*Did You Notice?…* Kurt Busch’s pick of Furniture Row was based on finances more than future success? Yes, he had offers from plenty of other programs, and Richard Petty Motorsports in particular would have loved to add him. But after a year with Phoenix, in which sponsorship has been near impossible to come by, Busch knows the obstacles at stake in NASCAR today. There are no new companies waltzing in for a 36-race schedule, and the ones remaining know all about the 2004 Cup Series champ and his personal _Days Of Our Lives_ history with the fans, media, NASCAR officials … you name it. You don’t erase that “bad boy” image up at corporate in less than ten months, no matter how many touchy-feely statements people make before you enter the boardroom. Let’s not forget, this “recovery period” included a one-race suspension for swearing and personal misconduct, applied after a postrace interview at the same track we’re headed to this weekend: Dover.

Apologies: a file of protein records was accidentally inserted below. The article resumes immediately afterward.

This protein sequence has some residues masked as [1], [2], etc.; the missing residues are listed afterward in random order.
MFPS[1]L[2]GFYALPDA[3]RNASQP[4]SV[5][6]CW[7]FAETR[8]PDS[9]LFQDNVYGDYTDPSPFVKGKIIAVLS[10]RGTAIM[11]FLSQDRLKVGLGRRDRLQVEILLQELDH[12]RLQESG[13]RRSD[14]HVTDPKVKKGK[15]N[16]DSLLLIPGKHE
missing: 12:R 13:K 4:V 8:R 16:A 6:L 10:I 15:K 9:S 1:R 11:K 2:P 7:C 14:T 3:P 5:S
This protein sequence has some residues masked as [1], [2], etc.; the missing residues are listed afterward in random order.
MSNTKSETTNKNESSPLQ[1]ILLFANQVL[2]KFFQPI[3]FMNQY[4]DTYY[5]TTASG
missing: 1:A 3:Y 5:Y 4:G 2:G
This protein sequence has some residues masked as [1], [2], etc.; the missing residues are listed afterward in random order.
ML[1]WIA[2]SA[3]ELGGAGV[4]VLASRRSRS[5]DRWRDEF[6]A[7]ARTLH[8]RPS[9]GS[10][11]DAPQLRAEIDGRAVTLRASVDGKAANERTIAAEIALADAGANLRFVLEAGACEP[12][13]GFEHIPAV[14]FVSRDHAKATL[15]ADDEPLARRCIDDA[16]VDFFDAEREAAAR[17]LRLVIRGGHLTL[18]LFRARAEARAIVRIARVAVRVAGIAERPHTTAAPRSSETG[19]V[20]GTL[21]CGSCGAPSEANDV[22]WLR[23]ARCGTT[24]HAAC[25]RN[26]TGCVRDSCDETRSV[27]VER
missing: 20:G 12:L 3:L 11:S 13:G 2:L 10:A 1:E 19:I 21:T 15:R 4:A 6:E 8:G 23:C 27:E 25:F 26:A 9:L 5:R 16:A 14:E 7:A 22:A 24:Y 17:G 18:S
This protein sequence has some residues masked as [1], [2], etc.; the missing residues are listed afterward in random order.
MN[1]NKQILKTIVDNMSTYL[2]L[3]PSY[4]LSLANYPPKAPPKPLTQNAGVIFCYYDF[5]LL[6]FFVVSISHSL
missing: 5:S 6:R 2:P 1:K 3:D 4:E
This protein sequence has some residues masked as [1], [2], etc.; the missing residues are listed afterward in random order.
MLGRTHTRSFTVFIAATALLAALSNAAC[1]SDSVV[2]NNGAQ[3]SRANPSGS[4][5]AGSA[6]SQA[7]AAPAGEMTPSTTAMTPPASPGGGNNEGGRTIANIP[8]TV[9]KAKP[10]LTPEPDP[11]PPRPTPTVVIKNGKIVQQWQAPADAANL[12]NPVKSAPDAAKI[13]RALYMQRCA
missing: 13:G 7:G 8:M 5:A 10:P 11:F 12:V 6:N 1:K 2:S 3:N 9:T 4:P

*Did You Notice?…* For Dale Earnhardt, Jr., there’s no such thing as a “family business” anymore? Just five years after leaving Dale Earnhardt, Inc., getting scorned by stepmother Teresa Earnhardt by his bid for control of the organization Dale Jr. has turned a blind eye to a different set of relatives. Tony Eury, Sr. and Jr., his uncle and cousin respectively have been kicked to the curb from his JR Motorsports operation, a Nationwide Series team that admittedly hasn’t won a race in two-plus seasons but also features a car, the No. 88 solidly inside the top 10 in championship points with rookie Cole Whitt. Add in third-year driver Danica Patrick, 11th in the season standings and it’s not like this organization is the laughingstock of the league. Far from it.
*Did You Notice?…* Sponsorship is what’s making the Silly Season world go round these days? Matt Kenseth didn’t have enough of it at Roush Fenway; Joey Logano had it stripped from him at Joe Gibbs Racing. Their financial problems, not personality conflicts or performance issues led to the biggest day of announcements we’ll see for 2013.